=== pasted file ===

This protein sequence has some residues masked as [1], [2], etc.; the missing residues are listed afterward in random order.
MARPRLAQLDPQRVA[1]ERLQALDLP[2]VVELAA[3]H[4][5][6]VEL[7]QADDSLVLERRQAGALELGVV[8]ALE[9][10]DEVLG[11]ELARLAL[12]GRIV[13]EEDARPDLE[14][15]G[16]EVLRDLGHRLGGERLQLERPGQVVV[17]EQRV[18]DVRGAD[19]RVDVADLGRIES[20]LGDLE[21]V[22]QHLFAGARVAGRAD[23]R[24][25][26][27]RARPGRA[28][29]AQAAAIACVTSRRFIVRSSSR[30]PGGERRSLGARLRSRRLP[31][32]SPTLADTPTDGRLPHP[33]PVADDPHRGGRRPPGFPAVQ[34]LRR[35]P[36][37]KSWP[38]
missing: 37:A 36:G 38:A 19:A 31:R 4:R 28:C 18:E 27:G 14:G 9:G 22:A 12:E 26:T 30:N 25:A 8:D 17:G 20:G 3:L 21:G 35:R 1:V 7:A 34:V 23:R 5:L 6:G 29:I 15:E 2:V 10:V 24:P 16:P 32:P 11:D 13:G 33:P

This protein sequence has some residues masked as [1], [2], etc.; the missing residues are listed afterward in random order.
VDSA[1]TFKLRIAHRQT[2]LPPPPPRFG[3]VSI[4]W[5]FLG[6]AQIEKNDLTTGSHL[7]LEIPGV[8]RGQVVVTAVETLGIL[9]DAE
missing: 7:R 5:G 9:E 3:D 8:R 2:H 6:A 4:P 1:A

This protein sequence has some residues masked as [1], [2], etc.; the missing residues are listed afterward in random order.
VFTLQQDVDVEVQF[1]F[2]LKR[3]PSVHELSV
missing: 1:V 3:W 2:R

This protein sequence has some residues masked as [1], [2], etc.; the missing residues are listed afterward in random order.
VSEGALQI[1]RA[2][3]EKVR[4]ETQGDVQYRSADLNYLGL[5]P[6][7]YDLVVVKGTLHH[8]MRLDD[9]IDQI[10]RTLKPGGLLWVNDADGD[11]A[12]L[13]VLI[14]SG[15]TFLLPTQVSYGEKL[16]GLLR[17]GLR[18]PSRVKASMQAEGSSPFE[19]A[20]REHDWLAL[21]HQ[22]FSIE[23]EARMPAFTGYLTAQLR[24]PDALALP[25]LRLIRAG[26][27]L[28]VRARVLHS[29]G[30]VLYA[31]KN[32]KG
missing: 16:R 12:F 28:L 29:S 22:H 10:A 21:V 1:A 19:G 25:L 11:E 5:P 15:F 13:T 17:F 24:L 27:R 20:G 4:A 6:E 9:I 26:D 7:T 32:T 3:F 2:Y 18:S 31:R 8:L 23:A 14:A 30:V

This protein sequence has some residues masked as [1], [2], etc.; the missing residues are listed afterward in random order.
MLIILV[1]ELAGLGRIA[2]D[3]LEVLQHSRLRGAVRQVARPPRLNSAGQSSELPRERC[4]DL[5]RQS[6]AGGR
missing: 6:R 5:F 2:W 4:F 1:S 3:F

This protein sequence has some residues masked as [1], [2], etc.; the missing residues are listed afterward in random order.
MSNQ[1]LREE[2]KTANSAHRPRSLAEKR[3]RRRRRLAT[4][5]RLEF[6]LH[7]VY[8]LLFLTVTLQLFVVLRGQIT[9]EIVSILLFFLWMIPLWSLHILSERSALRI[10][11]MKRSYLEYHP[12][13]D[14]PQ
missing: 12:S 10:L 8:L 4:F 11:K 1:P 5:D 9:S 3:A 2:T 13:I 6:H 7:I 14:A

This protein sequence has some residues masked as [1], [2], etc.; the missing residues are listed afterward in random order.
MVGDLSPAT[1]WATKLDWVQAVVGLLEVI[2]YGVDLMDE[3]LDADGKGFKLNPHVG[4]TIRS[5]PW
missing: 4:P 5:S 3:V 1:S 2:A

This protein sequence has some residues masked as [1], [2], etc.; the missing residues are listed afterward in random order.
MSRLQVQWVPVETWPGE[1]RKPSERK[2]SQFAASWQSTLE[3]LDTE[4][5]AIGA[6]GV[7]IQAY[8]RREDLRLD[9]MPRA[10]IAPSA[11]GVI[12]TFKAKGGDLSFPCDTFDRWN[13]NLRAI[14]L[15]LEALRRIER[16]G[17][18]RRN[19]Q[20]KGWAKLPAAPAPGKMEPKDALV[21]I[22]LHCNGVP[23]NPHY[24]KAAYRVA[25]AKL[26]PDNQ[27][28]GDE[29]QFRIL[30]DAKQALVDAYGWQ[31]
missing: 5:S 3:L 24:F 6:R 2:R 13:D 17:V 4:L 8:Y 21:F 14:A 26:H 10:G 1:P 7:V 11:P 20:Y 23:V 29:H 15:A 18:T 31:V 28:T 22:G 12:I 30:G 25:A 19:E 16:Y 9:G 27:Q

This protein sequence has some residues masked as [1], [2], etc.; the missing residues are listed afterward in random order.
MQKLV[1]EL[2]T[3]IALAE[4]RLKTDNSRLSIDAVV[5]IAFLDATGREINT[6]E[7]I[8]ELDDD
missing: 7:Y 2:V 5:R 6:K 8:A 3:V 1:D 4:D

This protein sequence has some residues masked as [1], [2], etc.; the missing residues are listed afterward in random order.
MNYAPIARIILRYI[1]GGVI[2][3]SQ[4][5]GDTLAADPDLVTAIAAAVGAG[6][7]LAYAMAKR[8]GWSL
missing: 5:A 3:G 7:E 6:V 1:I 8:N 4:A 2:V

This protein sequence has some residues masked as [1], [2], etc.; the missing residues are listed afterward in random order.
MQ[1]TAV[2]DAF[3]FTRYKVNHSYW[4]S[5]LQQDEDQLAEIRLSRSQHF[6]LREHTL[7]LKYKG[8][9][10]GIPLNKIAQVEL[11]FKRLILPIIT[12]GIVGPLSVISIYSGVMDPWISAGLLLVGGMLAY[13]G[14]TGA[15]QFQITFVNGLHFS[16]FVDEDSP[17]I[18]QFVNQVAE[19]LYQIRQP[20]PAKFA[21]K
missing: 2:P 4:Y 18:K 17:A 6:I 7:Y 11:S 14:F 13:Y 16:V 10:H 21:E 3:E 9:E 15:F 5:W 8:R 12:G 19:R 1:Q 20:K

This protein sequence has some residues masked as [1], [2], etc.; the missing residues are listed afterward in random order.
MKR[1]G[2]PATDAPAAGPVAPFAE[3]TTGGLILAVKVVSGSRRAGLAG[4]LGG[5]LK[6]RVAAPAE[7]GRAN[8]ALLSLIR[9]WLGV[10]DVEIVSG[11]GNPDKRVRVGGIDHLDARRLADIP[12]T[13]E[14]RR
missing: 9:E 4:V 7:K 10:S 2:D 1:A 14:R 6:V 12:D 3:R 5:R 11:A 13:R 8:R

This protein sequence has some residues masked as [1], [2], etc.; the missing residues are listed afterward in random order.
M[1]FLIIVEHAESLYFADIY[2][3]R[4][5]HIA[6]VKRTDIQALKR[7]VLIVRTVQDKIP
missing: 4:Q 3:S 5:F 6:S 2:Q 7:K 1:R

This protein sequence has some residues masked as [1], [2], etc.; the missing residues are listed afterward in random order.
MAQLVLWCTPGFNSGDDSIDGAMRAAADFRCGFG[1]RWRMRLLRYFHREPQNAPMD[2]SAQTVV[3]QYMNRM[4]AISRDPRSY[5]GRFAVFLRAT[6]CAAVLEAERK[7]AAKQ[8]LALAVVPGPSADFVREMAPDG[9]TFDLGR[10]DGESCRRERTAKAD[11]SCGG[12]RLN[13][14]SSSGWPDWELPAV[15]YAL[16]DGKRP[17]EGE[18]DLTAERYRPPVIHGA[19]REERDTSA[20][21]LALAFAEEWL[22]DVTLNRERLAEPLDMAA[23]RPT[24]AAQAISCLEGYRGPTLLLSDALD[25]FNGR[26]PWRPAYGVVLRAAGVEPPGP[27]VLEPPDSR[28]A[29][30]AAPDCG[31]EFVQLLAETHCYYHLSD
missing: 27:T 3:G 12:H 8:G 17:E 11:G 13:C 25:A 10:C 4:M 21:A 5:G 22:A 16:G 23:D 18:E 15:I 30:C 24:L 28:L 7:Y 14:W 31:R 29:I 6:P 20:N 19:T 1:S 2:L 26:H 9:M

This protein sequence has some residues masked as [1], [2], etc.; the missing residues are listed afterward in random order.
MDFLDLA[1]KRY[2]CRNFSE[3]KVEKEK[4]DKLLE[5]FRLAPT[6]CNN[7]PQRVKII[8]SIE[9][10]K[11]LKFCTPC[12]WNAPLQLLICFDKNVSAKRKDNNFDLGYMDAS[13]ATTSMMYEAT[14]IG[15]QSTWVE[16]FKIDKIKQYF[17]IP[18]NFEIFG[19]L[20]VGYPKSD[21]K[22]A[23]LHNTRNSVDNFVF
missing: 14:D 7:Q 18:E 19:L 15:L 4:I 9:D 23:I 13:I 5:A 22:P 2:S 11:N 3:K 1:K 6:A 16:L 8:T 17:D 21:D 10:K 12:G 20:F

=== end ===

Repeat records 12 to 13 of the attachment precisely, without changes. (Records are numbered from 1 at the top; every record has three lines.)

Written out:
This protein sequence has some residues masked as [1], [2], etc.; the missing residues are listed afterward in random order.
MKR[1]G[2]PATDAPAAGPVAPFAE[3]TTGGLILAVKVVSGSRRAGLAG[4]LGG[5]LK[6]RVAAPAE[7]GRAN[8]ALLSLIR[9]WLGV[10]DVEIVSG[11]GNPDKRVRVGGIDHLDARRLADIP[12]T[13]E[14]RR
missing: 9:E 4:V 7:K 10:S 2:D 1:A 14:R 6:V 12:D 3:R 5:R 11:A 13:R 8:R

This protein sequence has some residues masked as [1], [2], etc.; the missing residues are listed afterward in random order.
M[1]FLIIVEHAESLYFADIY[2][3]R[4][5]HIA[6]VKRTDIQALKR[7]VLIVRTVQDKIP
missing: 4:Q 3:S 5:F 6:S 2:Q 7:K 1:R